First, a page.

To avoid launching particles into the air, cough and sneeze into your elbow or cover your nose and mouth with a tissue. Throw any used tissues in the trash and proceed to wash your hands or use hand sanitizer.

At home, you should clean and disinfect frequently touched surfaces daily. This includes, but is not limited to, doorknobs, counters, and light switches. 

The Environmental Protection Agency (EPA) has compiled a list of disinfectants expected to kill Covid-19 (List N) when used according to directions. It includes Tilex, multiple Clorox products, and Fantastik degreaser. You can see the full list here.

Monitor your health and know the symptoms of Covid-19

Be sure to keep a close eye on your health every day, watching for symptoms such as fever or shortness of breath. Of course, these are not the only symptoms of Covid-19, and it’s important to know them if you are exposed or contract the virus. 

According to the Centers for Disease Control and Prevention (CDC), symptoms include:

  • Fever or chills
  • Cough
  • Shortness of breath or difficulty breathing
  • Fatigue
  • Muscle or body aches
  • Headache
  • Sore throat
  • Congestion or runny nose
  • Nausea or vomiting
  • Diarrhea
  • New loss of taste or smell

Symptoms show between 2 and 14 days after exposure. Should you begin showing symptoms, isolate yourself from others and let those you have been around know.

If you experience trouble breathing, chest pain, confusion, trouble staying awake, or discolored skin, you should seek emergency treatment immediately.

Get a Covid-19 vaccine

The Covid-19 vaccine is a critical, safe way to get the country back on its feet.

At the time of writing, three vaccines are now available to the public and all adults will be eligible for vaccination by May 1st. Studies show that these vaccines will help keep you from getting Covid-19. They will also keep you from getting seriously ill if you do contract it.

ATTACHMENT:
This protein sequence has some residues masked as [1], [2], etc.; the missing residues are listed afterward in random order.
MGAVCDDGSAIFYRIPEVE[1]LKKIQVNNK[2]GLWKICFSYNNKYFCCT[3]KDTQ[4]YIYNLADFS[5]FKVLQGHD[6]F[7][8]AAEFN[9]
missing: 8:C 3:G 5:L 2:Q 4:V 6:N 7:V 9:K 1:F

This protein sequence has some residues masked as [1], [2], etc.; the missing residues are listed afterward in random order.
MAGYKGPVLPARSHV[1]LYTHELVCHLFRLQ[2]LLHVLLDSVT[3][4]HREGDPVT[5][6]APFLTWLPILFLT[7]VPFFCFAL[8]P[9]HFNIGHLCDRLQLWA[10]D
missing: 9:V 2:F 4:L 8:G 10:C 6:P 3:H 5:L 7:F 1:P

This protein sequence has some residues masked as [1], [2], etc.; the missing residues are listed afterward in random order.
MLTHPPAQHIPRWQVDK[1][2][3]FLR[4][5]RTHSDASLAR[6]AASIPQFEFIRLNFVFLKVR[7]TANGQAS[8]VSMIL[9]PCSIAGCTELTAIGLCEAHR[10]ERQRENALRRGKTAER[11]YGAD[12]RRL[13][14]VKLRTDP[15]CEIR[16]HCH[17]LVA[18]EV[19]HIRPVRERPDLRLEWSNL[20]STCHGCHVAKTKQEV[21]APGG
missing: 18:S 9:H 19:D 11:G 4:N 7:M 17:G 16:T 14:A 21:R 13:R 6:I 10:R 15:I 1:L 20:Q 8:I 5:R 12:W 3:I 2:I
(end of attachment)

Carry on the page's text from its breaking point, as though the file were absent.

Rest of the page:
Keep in mind that it does take two weeks for the body to build immunity to the virus, which means that it can still be contracted before or after vaccination. Those who are vaccinated are considered fully protected two weeks after receiving the full dose.

Once fully vaccinated and protected, you can return to everyday activities, including gathering indoors with other vaccinated individuals without a mask. However, you should continue to wear a mask, practice social distancing, and avoid medium or large gatherings.

Remain prepared

Even if you have been vaccinated and continue to follow CDC guidelines, you should remain prepared. Make sure you have the proper equipment ready, including emergency supplies and enough drinking water and food that will allow you to remain quarantined at home.

You can find Infection Protection supplies here.

biography
David Scott
David co-founded LifeSecure in 2005, just a few months before Hurricane Katrina taught everyone that one can go hungry and thirsty in America and even die before help arrives. For over a decade David has focused on developing and discovering superior emergency and disaster survival solutions - kits and supplies. He has trained community groups in emergency preparedness, helped non-profit organizations prepare emergency kits for needy individuals, conducted community emergency response exercises, and developed emergency plans for non-profit organizations. David makes an ongoing study of how best to prepare for and respond to various natural and man-made disasters, and his mission has been to help others “live Life SECURE” every day by preparing for what may come someday.